A new generation of leaders, or a new wave of migrants?
With the crisis worsening and every institutional means of effecting political change closed off, Venezuelans are desperate. Large numbers, including young people, have fled the country. As many as 150,000 Venezuelans may have left in 2016 alone, in some cases undertaking dangerous journeys by boat. While many youth activists have remained, others have sought safety abroad after seeing friends jailed or prohibited from traveling. The growth of a politically engaged and uniquely creative generation dedicated to achieving freedom for all has been a positive byproduct of Venezuela’s authoritarian shift, but those gains in civic-mindedness could disappear if a significant part of the youth population is lost to emigration, famine, and lack of economic opportunity.
As the Maduro administration has turned its back on the Venezuelan people, the international community has not done enough to lend support. The Organization of American States has found its voice under Secretary General Luis Almagro, who broke from his predecessor in openly and repeatedly condemning Maduro for violating human rights. More will be needed to compel action from leaders across the region.
A country of limitless promise, Venezuela can thrive once again. But that will require sustained international pressure to complement the courageous efforts made by millions of Venezuelans who have taken to the streets time and again in hopes of reclaiming their future.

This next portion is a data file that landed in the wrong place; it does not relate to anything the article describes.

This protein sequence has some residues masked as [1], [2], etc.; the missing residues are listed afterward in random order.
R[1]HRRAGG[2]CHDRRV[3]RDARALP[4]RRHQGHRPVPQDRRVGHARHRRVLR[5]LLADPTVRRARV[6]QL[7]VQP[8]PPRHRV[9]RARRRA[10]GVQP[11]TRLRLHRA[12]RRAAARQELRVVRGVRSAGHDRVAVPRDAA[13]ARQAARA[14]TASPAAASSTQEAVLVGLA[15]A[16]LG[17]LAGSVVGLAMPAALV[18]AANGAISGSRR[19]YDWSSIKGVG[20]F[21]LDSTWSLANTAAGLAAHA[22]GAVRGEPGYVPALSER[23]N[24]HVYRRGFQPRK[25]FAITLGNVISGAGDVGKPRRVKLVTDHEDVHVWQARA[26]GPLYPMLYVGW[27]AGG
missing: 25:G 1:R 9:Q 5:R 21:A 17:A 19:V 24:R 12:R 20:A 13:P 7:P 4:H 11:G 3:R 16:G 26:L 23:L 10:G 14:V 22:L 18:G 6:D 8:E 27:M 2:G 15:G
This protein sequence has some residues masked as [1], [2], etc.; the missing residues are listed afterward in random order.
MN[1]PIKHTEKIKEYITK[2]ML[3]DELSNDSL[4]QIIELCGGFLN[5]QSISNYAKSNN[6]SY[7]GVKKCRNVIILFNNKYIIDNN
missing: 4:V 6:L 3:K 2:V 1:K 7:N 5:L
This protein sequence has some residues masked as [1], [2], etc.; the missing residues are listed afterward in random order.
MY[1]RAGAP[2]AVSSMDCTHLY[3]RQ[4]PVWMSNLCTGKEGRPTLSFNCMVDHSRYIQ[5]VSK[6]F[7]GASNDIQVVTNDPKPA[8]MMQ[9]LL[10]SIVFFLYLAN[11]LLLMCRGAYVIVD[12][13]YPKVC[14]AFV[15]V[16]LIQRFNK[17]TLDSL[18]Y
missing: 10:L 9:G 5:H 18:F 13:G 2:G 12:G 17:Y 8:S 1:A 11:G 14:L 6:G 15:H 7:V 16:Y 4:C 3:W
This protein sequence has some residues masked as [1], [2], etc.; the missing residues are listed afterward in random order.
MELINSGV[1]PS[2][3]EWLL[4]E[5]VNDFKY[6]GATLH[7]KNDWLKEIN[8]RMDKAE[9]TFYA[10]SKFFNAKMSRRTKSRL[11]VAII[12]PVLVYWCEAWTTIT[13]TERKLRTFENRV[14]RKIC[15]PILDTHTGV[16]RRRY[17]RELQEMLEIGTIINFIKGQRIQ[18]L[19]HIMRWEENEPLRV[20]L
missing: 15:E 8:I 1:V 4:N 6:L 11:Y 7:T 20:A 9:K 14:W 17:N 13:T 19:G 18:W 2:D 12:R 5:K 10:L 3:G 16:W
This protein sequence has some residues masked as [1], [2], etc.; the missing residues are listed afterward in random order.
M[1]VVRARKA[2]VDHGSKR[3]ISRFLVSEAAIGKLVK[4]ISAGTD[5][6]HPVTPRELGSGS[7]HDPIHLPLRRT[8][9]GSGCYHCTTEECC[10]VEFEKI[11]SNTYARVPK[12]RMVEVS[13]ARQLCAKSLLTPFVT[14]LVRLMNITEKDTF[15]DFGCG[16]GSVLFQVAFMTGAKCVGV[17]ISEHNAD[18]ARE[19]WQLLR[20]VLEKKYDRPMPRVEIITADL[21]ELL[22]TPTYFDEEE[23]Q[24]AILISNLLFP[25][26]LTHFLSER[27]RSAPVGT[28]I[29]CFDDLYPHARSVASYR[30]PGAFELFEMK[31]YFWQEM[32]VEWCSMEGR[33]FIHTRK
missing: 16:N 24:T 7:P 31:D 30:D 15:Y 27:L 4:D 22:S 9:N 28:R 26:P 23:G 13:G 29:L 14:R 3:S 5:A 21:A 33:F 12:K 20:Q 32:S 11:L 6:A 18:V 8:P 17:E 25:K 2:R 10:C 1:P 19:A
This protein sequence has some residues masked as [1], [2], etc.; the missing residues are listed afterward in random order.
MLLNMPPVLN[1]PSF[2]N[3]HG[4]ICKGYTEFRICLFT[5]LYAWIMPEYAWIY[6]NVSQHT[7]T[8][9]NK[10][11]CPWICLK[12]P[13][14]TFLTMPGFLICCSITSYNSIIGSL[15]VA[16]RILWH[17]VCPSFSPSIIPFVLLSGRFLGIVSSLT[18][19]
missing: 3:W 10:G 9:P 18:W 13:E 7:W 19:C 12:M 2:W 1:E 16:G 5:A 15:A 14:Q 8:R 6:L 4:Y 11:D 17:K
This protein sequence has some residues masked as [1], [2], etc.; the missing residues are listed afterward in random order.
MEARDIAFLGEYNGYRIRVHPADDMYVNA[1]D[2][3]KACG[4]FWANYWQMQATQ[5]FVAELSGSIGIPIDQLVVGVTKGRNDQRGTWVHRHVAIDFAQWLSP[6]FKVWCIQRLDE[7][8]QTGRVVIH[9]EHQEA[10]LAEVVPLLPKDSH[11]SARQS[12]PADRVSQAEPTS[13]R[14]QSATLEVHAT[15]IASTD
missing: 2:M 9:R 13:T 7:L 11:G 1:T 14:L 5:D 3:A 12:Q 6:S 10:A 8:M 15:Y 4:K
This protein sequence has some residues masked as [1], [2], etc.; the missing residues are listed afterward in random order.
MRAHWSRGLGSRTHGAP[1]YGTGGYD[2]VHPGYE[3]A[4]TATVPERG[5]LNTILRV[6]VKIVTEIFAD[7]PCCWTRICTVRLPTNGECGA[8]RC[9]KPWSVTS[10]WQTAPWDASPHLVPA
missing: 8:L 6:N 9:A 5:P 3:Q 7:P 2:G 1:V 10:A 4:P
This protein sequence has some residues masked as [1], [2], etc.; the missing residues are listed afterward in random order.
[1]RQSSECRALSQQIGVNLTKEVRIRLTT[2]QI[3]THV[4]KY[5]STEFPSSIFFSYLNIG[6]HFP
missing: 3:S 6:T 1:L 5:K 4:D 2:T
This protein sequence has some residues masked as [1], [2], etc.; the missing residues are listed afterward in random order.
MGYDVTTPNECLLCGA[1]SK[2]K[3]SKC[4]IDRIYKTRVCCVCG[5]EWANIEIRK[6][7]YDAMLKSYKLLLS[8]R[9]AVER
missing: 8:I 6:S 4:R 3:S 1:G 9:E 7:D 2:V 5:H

Around the world, political leaders are openly flouting human rights norms and questioning the core principles that underpin democratic institutions. Those who value freedom and universal human rights must defend them with the same conviction that Venezuelan young people have shown, or face repercussions that reach far beyond Venezuela.
Alexander Brockwehl served as a Freedom House senior program officer for Latin America until 2016. He currently contributes research and analysis for the Freedom in the World and Freedom of the Press publications. He is pursuing a Master in Public Affairs (MPA) degree at Princeton University’s Woodrow Wilson School.
Analyses and recommendations offered by the authors do not necessarily reflect those of Freedom House.